At 7 am, the oxytocin drip was started to bring on contractions. Not long after, Dave's sister arrived and was staying for the birth to photograph it all. The drip did not take long to start working. Almost instantly, the contractions started. They got stronger and closer together.


I always wanted to try giving birth with no pain relief. LOL. By 9 am, my contractions were so close together; I never got a break. It felt like they almost never went away. I remember the midwife saying I was "too sensitive to the drip." They kept titrating the drip up, then down, then up then down - trying to control my contractions, but it didn't work. It was not fun.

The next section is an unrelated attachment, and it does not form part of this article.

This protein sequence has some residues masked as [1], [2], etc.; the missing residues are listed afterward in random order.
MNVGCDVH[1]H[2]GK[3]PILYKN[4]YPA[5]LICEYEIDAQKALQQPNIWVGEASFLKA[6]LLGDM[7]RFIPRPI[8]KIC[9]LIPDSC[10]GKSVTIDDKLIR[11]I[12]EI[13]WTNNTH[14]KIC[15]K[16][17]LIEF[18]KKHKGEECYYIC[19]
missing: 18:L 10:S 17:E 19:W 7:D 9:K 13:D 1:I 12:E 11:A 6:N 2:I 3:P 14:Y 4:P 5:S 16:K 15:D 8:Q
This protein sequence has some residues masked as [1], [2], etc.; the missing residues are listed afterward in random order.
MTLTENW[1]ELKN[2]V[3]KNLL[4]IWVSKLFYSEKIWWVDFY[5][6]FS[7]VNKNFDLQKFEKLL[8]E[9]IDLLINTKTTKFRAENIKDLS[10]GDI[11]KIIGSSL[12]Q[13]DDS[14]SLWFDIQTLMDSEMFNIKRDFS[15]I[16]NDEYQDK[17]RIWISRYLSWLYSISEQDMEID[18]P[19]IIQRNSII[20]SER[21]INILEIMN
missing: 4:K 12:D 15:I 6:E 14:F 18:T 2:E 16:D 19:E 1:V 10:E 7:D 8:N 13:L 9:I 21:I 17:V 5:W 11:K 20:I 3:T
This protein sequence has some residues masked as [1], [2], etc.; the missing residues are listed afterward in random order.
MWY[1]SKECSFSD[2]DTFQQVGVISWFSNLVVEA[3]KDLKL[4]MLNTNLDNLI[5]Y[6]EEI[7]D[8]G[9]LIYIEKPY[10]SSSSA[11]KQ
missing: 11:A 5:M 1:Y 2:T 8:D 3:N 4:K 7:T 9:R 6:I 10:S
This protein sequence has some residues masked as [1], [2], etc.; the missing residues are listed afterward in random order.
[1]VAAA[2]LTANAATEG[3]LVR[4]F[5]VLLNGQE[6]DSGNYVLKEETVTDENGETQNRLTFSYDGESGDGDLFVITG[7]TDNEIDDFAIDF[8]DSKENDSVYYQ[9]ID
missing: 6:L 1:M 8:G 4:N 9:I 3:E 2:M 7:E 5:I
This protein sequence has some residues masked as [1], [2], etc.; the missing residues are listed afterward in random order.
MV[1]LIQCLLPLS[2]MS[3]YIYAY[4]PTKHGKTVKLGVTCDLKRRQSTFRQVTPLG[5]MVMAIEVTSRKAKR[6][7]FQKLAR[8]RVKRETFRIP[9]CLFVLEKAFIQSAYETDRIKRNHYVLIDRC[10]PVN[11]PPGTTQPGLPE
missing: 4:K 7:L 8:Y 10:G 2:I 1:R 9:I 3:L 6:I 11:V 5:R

Half an hour passed, and I was ready for DRUGS. Give me drugs! I was given Panadiene forte, which did nothing. Then I was given the gas, which also did nothing. Then I was given morphine which felt like it did nothing! I remember swearing a lot and then apologising to the midwife every time. She didn't seem phased and told me she's had much worse.


By 10:30 am, my contractions were so close together that I said: "surely I've dilated a lot - please check how dilated I am!"




F**k this give me the epidural.


By 11.00 am, the anaesthetist came in to have a chat about the risks and asked for my permission - but I swear all I could hear was mumbling! There's no way I could focus on anything during those contractions. When he told me to stay completely still during a contraction while the big needle was sticking out of my back, I thought I was going to die. Two minutes ago I was thrashing around the bed like the exorcist; now I have to sit completely still? He got it in the first go, and it was such a relief when it started working.